A cute dog or cat can bring a smile to even the angriest constituent.

That may not be the reason Mayor John Ernst decided at the beginning of his term last year to begin each City Council meeting with a photo and description of one of the many animals up for adoption by LifeLine Animal Project, the nonprofit organization that manages animal services for DeKalb and Fulton counties. But it doesn’t hurt.

Mayor John Ernst with his two sons, Jack and Evan, and Great Dane Apollo, in a photograph from three years ago.

“It’s a good starting point for every meeting,” said Ernst, an animal lover whose family includes a Great Dane by the name of Apollo. “It changes things up … and puts everyone in a good mood.”

Ann Marie Quill, the city’s Communications Manager and also an animal lover, is tasked with selecting a pet from LifeLine to highlight at the start of each council meeting. She said she likes to pick one with a sweet description written by one of the agency’s volunteers.

“It started with one of the mayor’s first meetings, and as an animal lover and proponent of rescue pets, it was his idea,” she said. “As LifeLine manages DeKalb’s shelter, we thought they would be an appropriate organization to feature.”

LifeLine has brought a dog to the council chambers a couple of times, and Ernst said he hopes more animals will be brought to future meetings.

“I like the idea of getting your dogs from the animal shelter and Lifeline is trying to make this a no-kill county,” Ernst said. Apollo was not rescued from an animal shelter, but was rescued in bad shape from a breeder.

“LifeLine has lots of great dogs and kitties and we want to help as many as we can,” he said.

Whether or not a pet has actually been adopted by a Brookhaven resident sitting in on a council meeting or watching it online on the city’s website is not known.

“It doesn’t matter because I’d still do it,” Ernst said. “It’s about creating awareness for Lifeline.”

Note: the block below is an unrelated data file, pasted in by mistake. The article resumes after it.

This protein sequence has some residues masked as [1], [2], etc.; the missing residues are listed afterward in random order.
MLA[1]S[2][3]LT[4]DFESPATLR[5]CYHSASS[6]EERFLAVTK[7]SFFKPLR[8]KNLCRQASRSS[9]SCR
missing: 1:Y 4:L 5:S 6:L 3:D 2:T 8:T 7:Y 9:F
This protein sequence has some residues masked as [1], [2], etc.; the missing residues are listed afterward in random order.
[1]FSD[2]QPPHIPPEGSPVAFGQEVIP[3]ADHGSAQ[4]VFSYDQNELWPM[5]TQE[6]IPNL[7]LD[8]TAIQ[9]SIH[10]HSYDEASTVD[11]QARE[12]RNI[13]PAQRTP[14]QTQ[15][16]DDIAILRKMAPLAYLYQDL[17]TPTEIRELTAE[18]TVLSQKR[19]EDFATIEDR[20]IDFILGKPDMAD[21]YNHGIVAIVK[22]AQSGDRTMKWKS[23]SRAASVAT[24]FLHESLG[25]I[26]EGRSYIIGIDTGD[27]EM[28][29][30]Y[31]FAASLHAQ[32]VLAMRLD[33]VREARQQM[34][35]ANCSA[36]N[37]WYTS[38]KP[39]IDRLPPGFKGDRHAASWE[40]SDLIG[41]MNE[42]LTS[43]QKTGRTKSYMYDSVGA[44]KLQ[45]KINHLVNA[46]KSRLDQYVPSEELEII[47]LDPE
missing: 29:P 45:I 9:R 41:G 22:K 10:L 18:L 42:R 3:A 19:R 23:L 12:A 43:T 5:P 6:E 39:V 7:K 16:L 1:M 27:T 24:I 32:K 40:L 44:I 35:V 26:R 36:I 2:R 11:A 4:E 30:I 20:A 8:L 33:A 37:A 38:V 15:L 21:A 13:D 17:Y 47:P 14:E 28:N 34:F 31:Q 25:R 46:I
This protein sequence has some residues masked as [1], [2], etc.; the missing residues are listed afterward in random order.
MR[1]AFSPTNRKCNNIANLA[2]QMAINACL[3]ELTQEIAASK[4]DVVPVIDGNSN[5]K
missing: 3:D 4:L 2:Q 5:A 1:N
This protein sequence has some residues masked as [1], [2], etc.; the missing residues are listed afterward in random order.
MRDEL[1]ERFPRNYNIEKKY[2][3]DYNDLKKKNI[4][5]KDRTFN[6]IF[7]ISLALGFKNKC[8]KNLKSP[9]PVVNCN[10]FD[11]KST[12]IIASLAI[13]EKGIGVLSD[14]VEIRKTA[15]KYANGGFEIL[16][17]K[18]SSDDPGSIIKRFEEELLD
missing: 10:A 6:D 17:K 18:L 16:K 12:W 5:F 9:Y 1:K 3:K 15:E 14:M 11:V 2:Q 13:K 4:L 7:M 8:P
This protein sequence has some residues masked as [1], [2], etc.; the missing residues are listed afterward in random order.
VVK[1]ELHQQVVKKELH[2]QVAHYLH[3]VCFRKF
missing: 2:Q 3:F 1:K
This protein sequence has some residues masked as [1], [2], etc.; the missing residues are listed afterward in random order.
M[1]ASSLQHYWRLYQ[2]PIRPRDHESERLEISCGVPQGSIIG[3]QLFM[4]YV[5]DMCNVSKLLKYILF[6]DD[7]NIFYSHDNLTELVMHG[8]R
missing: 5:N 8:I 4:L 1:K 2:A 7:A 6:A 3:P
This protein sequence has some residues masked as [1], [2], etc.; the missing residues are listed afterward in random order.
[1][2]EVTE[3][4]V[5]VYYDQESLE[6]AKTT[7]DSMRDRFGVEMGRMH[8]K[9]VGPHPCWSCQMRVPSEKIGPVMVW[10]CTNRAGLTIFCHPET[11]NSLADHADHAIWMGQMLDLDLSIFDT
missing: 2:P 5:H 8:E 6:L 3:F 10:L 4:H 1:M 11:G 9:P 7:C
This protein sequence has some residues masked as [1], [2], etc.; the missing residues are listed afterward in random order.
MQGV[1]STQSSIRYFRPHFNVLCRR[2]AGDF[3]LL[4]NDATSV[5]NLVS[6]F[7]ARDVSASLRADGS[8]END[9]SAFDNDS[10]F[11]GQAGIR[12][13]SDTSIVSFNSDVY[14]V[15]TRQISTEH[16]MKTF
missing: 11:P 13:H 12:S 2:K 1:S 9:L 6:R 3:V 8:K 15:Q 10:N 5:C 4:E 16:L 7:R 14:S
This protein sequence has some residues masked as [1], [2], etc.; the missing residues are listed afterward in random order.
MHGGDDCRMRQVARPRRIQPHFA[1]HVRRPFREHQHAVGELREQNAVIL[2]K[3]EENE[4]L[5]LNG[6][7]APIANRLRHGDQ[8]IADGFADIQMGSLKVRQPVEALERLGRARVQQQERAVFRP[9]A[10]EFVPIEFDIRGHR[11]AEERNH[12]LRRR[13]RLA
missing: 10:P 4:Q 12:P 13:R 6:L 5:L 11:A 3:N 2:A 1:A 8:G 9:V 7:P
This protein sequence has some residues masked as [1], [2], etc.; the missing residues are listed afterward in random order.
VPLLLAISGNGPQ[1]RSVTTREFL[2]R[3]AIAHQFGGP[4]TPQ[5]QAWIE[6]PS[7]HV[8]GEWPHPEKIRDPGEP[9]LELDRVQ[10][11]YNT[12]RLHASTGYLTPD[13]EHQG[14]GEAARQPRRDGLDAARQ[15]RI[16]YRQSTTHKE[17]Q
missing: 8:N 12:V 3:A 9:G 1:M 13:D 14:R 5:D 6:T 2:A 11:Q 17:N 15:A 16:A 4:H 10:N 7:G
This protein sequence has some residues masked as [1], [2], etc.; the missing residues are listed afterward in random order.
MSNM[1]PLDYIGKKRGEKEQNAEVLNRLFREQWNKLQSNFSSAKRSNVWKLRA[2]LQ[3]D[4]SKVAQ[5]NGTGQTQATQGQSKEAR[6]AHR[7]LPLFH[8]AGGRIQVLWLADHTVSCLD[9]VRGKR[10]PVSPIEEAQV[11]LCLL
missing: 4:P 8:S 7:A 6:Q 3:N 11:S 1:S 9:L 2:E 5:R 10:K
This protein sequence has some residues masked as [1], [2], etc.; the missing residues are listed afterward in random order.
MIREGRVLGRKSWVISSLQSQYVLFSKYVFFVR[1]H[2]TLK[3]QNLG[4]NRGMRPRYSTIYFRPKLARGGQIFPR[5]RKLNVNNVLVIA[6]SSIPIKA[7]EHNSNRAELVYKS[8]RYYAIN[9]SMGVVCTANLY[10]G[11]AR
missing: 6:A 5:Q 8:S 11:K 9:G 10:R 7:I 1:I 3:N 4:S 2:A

LifeLine manages its own private shelter in Avondale Estates, where it places some 500 dogs and cats each year. LifeLine began managing the Fulton and DeKalb animal shelters in 2013.

According to its website, LifeLine cares for more than 29,500 animals each year. In 2013, lifesaving rates of animals at the shelters were 39 percent in Fulton and 61 percent in DeKalb; currently that rate is at 89 percent, according to LifeLine.

Over 13,000 animals were adopted, rescued or returned to their owners from the Fulton and DeKalb shelters in 2016, according to LifeLine. The DeKalb shelter is an open-admission shelter with an average intake of 30 new animals each day.

The annual Taste of Town Brookhaven is scheduled for May 20 at Town Brookhaven. Participants can taste food from more than 10 Town Brookhaven restaurants and also enjoy adult beverages, cooking demonstrations and live music, all while helping support LifeLine’s mission.

Taste of Town Brookhaven
Benefiting LifeLine Animal Project

Located on the green at Town Brookhaven on Peachtree Road, adjacent to Oglethorpe University, Saturday, May 20, 3 to 7 p.m. Advance tickets $20; $30 day of event.
Info: townbrookhaven.net

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